Both your physical and mental health are the result of a complex interplay between many individual and environmental factors, including:
- family history of illness and disease/genetics
- lifestyle and health behaviours (e.g., smoking, exercise, substance use)
- levels of personal and workplace stress
- exposure to toxins
- exposure to trauma
- personal life circumstances and history
- access to supports (e.g., timely healthcare, social supports)
- coping skills
When the demands placed on someone exceed their resources and coping abilities, your mental health will be negatively affected. Two examples of common demands are: i) working long hours under difficult circumstances, and ii) caring for a chronically ill relative. Economic hardship, unemployment, underemployment and poverty also have the potential to harm mental health.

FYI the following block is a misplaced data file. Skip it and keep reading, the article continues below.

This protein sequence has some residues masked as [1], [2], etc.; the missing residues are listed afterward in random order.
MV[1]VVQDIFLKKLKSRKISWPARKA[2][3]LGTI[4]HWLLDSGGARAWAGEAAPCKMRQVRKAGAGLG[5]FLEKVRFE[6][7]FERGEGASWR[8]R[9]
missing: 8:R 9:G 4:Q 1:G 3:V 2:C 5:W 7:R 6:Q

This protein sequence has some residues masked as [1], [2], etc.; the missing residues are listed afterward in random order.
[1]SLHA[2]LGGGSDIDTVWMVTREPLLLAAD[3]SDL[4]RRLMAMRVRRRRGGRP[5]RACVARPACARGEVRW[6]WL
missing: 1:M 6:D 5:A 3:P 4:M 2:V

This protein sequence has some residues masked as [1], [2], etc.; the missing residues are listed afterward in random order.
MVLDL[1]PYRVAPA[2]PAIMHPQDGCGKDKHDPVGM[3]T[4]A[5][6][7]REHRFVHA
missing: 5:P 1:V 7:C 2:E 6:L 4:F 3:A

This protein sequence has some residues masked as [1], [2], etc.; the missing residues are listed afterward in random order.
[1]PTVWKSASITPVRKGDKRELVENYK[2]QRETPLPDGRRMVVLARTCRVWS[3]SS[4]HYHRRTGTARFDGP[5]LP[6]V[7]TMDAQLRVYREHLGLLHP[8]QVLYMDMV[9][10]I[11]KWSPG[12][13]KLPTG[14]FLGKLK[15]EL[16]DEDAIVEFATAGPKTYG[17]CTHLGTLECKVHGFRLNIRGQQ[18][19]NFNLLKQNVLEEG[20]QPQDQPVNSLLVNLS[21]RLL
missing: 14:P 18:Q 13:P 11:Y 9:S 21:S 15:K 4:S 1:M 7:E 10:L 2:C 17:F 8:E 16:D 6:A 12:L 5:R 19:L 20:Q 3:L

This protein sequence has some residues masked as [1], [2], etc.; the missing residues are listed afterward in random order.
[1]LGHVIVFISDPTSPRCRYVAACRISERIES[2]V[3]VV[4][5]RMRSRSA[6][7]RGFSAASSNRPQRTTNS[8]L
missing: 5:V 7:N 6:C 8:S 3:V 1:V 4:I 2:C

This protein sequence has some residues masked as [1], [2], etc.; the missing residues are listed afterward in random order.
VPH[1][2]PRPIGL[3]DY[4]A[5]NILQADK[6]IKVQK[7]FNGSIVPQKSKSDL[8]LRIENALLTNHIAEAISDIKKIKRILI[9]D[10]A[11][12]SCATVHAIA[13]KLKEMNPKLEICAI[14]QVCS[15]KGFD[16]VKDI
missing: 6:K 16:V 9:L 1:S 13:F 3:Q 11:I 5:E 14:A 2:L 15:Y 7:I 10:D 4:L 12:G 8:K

While there is growing awareness of the role that the workplace plays in affecting our mental wellness, workers can also take steps towards promoting their own mental well-being by building a strong resilience to stress - a process referred to as mental fitness.
By actively practicing mental fitness, we can elevate our health and work performance, while effectively managing varying levels of stress.
Here are some ways to practice mental fitness:
1. SCHEDULE "me-time" daily.
2. REWARD yourself.
3. PLAY to your strengths.
4. ASK for and OFFER help.
5. DE-STRESS your diet.
6. PRESS pause once in a while - downtime is good.
7. GET regular physical activity.
8. SET goals and stay on target with a journal.
9. PRACTICE relaxation techniques and get enough sleep.
10. CHOOSE a positive attitude.